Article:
Jay Shirley

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The Daily Practice

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Make choices.

Published: 12 Oct 2012

I didn’t make the best choices the other day. Yesterday I did great. Today may be better. I sat at my desk. I stared at the work I needed to get done. My todo list stared back; telling me what needed to be done. After a few minutes, I gave up. I made a bad choice. I loaded up a video game and relaxed for a little bit. It wasn’t a good choice. It made me worse off. I don’t really feel guilty about it, though. I felt I needed it.

I budget this unproductive and wasted time. I do this so that I can make a choice, know and acknowledge it’s not good and productive. When I do this I end up still meeting all my goals and I get to stay sane. This is really important as I am undergoing rehabilitation and have been cooped up. I sincerely wish I didn’t crave this unproductive time, though. I resent that I have this attachment, but I do so I accept it. I choose to limit how harmful it is by identifying it and managing it. Use your strengths to make your weaknesses irrelevant.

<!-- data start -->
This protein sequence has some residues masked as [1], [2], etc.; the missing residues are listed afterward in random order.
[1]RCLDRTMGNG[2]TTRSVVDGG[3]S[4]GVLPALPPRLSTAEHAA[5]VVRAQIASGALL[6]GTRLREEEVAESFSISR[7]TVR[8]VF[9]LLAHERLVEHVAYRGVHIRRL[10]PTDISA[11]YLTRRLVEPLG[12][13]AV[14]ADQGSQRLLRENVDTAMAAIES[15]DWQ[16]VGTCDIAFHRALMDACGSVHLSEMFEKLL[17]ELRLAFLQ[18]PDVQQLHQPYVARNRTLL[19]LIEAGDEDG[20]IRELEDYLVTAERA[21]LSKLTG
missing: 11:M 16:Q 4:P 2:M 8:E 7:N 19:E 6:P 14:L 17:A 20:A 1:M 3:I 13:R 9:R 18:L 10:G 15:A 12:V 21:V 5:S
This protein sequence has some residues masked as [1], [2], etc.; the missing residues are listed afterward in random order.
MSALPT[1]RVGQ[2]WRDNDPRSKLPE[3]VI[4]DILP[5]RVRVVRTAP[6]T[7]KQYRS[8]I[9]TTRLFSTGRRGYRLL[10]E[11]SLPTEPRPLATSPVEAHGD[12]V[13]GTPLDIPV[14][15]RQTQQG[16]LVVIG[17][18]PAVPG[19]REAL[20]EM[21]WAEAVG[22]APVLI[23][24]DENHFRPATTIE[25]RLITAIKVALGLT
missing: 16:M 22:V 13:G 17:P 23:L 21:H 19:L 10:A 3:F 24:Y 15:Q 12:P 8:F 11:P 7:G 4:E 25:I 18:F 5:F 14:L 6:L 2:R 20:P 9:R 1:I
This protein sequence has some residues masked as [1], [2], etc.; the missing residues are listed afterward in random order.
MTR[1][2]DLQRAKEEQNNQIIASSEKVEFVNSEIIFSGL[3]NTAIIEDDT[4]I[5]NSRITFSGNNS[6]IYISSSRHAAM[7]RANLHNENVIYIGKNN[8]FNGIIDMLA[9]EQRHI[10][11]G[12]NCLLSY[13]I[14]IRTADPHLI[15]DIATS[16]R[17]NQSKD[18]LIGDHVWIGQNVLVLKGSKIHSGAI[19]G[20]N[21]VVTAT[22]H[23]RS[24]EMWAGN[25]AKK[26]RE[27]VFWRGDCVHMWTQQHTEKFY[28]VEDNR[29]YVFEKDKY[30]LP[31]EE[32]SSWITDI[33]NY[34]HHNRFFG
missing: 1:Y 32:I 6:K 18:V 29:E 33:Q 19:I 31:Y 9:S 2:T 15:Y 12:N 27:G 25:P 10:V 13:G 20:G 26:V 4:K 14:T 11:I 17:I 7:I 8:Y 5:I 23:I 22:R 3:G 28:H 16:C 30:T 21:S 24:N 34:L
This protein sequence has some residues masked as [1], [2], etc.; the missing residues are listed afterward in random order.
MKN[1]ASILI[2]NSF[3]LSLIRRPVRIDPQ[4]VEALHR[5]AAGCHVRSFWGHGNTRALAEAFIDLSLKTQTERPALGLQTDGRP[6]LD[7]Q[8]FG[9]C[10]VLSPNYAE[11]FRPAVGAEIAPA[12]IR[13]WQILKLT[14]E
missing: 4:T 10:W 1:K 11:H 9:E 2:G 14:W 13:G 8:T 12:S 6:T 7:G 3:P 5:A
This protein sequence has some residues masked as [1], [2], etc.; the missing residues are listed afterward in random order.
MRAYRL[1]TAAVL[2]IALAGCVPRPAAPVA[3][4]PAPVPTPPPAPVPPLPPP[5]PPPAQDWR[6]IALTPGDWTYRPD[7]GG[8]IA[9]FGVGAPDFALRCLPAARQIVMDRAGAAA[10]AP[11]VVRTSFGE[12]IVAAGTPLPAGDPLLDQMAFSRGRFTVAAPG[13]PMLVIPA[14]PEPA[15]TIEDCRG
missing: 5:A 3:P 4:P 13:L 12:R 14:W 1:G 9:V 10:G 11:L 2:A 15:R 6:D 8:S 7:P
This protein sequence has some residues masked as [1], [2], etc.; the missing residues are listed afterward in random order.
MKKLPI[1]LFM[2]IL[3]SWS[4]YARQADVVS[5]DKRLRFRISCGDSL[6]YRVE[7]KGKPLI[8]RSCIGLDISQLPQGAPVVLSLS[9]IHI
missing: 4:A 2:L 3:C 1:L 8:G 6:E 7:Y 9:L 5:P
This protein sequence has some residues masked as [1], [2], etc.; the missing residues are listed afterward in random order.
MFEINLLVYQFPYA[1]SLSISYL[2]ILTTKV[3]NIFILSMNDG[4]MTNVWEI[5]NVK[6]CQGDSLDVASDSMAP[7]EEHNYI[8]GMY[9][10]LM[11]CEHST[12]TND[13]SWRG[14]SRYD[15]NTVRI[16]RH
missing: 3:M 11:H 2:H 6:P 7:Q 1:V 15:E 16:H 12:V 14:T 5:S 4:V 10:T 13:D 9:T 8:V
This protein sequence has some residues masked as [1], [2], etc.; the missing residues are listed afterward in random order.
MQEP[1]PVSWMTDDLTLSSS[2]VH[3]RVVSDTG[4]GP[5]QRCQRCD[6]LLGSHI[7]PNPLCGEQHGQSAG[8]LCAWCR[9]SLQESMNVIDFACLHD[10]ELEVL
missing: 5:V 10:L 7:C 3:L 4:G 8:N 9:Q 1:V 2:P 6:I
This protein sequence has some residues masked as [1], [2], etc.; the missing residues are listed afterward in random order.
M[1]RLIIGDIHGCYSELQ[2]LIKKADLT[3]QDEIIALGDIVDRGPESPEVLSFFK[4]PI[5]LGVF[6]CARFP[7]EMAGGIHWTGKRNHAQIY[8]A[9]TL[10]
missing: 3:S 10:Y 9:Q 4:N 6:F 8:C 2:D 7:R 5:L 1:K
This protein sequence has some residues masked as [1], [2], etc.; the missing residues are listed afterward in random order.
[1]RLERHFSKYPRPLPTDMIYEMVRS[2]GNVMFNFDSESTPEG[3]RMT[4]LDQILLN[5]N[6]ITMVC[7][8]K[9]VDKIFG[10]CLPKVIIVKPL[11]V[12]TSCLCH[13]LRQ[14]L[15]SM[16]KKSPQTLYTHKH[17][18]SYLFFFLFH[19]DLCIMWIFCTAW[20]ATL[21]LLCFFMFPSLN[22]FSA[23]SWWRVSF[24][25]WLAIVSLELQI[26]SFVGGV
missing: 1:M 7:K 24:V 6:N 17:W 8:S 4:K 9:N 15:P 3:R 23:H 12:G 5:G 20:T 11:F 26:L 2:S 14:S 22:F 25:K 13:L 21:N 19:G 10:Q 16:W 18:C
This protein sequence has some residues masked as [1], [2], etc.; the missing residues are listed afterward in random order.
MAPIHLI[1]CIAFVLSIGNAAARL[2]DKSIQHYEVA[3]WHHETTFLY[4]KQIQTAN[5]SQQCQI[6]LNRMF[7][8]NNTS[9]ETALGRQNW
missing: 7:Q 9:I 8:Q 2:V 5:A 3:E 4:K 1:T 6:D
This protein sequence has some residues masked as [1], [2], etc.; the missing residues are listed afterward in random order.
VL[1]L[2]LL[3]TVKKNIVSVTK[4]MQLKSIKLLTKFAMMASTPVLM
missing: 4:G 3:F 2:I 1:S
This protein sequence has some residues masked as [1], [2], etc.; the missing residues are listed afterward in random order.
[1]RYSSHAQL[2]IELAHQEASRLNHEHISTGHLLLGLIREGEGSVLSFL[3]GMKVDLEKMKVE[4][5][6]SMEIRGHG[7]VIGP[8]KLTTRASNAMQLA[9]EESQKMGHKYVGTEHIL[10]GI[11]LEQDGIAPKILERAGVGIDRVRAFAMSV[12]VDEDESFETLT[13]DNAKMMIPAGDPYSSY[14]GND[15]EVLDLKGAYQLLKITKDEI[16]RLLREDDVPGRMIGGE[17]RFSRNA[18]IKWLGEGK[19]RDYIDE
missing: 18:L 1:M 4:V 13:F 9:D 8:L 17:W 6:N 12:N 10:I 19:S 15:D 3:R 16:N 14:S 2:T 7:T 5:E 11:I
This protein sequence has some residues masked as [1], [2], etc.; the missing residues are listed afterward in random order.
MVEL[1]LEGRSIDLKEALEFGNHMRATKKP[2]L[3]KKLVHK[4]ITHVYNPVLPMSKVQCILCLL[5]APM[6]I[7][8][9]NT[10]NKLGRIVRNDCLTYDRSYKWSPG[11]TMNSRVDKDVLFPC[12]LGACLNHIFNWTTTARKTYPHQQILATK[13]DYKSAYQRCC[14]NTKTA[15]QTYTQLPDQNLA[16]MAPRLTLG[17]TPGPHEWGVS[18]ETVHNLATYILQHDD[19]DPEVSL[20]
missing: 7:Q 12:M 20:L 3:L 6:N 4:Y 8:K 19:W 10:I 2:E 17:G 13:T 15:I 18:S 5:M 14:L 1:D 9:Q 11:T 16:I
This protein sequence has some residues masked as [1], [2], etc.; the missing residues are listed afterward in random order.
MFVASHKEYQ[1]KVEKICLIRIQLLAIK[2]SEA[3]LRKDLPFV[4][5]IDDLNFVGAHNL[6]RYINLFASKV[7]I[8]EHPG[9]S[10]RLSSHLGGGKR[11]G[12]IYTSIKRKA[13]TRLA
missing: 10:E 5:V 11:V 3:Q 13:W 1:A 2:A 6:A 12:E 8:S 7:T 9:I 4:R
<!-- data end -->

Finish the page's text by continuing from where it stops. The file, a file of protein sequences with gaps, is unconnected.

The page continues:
I don’t have a lot of these bad habits, thankfully. A lot of times the subject of TV and various shows comes up. I don’t watch TV. It’s not that I’m opposed to it or think it’s stupid. It doesn’t have any draw, I’d rather do other things. Some people famously call out TV as bad; some even call it an income reducer. It’s just one other unproductive habit many people have. It’s not bad, unless it’s unmanaged.

By just consciously acknowledging that the time spent watching TV, playing video games or any other unproductive sedentary activity you’re ahead of the curve. It is wasted time but that’s ok. Wasting time isn’t bad and our minds need the break. Wasting time without realizing is the problem. Just realize it and turn the activity into a choice.

Make a choice. It’s ok. Choose to waste time. Choose to take that mental break. By simply choosing it and thinking about it, you’ll feel better. Also, you can then limit the time by consciously planning. This will increase time spent on doing productive things. That keeps a balance and increases deep, meaningful joy.

The satisfaction and joy that comes from investing in yourself is powerful. It’s a magnificent motivator and easy to create habits around.

Sometimes I don’t want to chose something unproductive but don’t want to work on what is the most important. I also make this a choice and it helps. I simply look at the list of things I want to accomplish and pick the one that seems the most fun. I work on it for just 5 minutes. 5 minutes is a very small time investment. After 5 minutes if I’m still struggling, I move to the next one. Eventually I will find something that I enjoy.

The key is to make choices. Think about your actions and make choices. Deliberate actions done with thoughtful consideration will yield significantly better results. It’s the water for the seeds of productivity and is very important.